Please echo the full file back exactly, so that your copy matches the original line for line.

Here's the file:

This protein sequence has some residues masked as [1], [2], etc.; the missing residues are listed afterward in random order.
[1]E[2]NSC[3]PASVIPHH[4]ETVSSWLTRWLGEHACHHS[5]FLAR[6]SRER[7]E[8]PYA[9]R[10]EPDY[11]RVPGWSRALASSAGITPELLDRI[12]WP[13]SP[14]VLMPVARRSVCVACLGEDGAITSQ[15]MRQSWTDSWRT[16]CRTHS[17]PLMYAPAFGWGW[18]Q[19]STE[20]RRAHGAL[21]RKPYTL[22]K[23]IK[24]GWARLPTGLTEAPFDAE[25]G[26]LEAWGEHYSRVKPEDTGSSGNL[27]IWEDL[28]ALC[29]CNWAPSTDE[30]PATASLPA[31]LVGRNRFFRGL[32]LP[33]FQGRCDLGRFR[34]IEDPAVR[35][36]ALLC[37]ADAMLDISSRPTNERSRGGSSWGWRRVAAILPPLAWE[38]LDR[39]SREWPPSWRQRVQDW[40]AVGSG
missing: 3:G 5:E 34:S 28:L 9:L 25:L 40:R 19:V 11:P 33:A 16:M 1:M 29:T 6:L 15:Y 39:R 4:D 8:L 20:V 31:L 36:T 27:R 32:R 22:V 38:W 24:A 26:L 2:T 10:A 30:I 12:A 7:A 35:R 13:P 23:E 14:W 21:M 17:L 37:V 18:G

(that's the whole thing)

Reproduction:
This protein sequence has some residues masked as [1], [2], etc.; the missing residues are listed afterward in random order.
[1]E[2]NSC[3]PASVIPHH[4]ETVSSWLTRWLGEHACHHS[5]FLAR[6]SRER[7]E[8]PYA[9]R[10]EPDY[11]RVPGWSRALASSAGITPELLDRI[12]WP[13]SP[14]VLMPVARRSVCVACLGEDGAITSQ[15]MRQSWTDSWRT[16]CRTHS[17]PLMYAPAFGWGW[18]Q[19]STE[20]RRAHGAL[21]RKPYTL[22]K[23]IK[24]GWARLPTGLTEAPFDAE[25]G[26]LEAWGEHYSRVKPEDTGSSGNL[27]IWEDL[28]ALC[29]CNWAPSTDE[30]PATASLPA[31]LVGRNRFFRGL[32]LP[33]FQGRCDLGRFR[34]IEDPAVR[35][36]ALLC[37]ADAMLDISSRPTNERSRGGSSWGWRRVAAILPPLAWE[38]LDR[39]SREWPPSWRQRVQDW[40]AVGSG
missing: 3:G 5:E 34:S 28:L 9:L 25:L 40:R 19:V 11:P 33:A 16:M 1:M 29:T 6:L 15:Y 39:R 4:D 8:L 20:V 31:L 36:T 27:R 32:R 22:V 38:W 24:A 26:L 2:T 10:A 30:I 12:A 7:A 35:R 13:P 23:E 14:W 21:M 17:L 37:V 18:G